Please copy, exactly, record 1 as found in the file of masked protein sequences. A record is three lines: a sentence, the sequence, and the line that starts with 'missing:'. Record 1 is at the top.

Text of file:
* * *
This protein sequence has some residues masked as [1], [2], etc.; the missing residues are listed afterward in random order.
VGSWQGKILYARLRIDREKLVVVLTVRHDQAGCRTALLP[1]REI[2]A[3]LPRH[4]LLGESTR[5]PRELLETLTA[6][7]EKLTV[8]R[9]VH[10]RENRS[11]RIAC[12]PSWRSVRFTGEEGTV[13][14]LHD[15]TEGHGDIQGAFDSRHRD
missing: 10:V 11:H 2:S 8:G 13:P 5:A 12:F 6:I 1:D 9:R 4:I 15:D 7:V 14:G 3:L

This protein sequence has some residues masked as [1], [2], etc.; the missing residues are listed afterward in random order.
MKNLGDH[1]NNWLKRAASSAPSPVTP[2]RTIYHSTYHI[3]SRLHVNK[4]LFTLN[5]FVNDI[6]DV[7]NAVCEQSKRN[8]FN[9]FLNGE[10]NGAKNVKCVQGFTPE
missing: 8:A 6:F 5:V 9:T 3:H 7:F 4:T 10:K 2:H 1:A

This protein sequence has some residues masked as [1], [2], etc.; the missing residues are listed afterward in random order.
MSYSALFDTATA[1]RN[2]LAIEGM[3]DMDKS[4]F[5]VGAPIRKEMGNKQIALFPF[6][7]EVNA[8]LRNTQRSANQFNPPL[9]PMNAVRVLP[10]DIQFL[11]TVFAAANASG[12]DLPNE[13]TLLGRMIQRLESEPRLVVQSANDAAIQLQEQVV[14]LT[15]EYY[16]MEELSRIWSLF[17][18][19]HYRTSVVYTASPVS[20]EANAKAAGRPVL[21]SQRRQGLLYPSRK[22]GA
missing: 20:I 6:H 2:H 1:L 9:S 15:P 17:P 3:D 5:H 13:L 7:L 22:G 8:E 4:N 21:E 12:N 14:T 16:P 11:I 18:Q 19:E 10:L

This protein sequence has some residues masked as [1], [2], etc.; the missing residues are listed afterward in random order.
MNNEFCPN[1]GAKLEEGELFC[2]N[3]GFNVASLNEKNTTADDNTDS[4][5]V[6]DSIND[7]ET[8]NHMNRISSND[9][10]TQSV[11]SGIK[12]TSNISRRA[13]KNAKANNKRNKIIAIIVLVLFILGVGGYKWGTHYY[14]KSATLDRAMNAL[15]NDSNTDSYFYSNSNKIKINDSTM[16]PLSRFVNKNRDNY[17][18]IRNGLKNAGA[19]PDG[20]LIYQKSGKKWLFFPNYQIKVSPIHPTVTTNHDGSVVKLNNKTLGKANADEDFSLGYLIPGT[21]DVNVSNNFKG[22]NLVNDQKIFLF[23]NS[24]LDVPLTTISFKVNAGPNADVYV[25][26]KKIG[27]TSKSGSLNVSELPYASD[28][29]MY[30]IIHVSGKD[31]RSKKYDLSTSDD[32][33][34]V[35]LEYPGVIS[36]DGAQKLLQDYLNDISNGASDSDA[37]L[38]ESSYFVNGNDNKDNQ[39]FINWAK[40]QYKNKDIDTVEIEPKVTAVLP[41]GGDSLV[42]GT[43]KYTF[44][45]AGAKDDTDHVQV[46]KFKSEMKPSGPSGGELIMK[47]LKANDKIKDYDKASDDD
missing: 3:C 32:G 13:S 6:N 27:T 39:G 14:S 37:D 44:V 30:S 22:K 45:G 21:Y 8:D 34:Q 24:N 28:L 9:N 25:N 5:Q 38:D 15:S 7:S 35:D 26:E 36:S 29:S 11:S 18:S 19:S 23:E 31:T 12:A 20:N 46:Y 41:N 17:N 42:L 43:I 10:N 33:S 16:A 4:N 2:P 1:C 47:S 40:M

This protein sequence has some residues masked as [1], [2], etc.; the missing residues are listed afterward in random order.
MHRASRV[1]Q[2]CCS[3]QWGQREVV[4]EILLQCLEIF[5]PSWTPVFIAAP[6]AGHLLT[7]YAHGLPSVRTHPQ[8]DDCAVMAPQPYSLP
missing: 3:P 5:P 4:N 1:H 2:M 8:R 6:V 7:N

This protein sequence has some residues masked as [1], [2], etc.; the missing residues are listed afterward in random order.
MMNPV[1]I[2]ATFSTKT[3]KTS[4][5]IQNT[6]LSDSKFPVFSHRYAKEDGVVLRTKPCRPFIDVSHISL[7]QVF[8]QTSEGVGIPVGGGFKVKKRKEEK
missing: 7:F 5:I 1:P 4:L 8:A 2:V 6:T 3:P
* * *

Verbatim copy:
This protein sequence has some residues masked as [1], [2], etc.; the missing residues are listed afterward in random order.
VGSWQGKILYARLRIDREKLVVVLTVRHDQAGCRTALLP[1]REI[2]A[3]LPRH[4]LLGESTR[5]PRELLETLTA[6][7]EKLTV[8]R[9]VH[10]RENRS[11]RIAC[12]PSWRSVRFTGEEGTV[13][14]LHD[15]TEGHGDIQGAFDSRHRD
missing: 10:V 11:H 2:S 8:G 13:P 5:A 12:F 6:I 1:D 9:R 4:I 15:D 7:V 14:G 3:L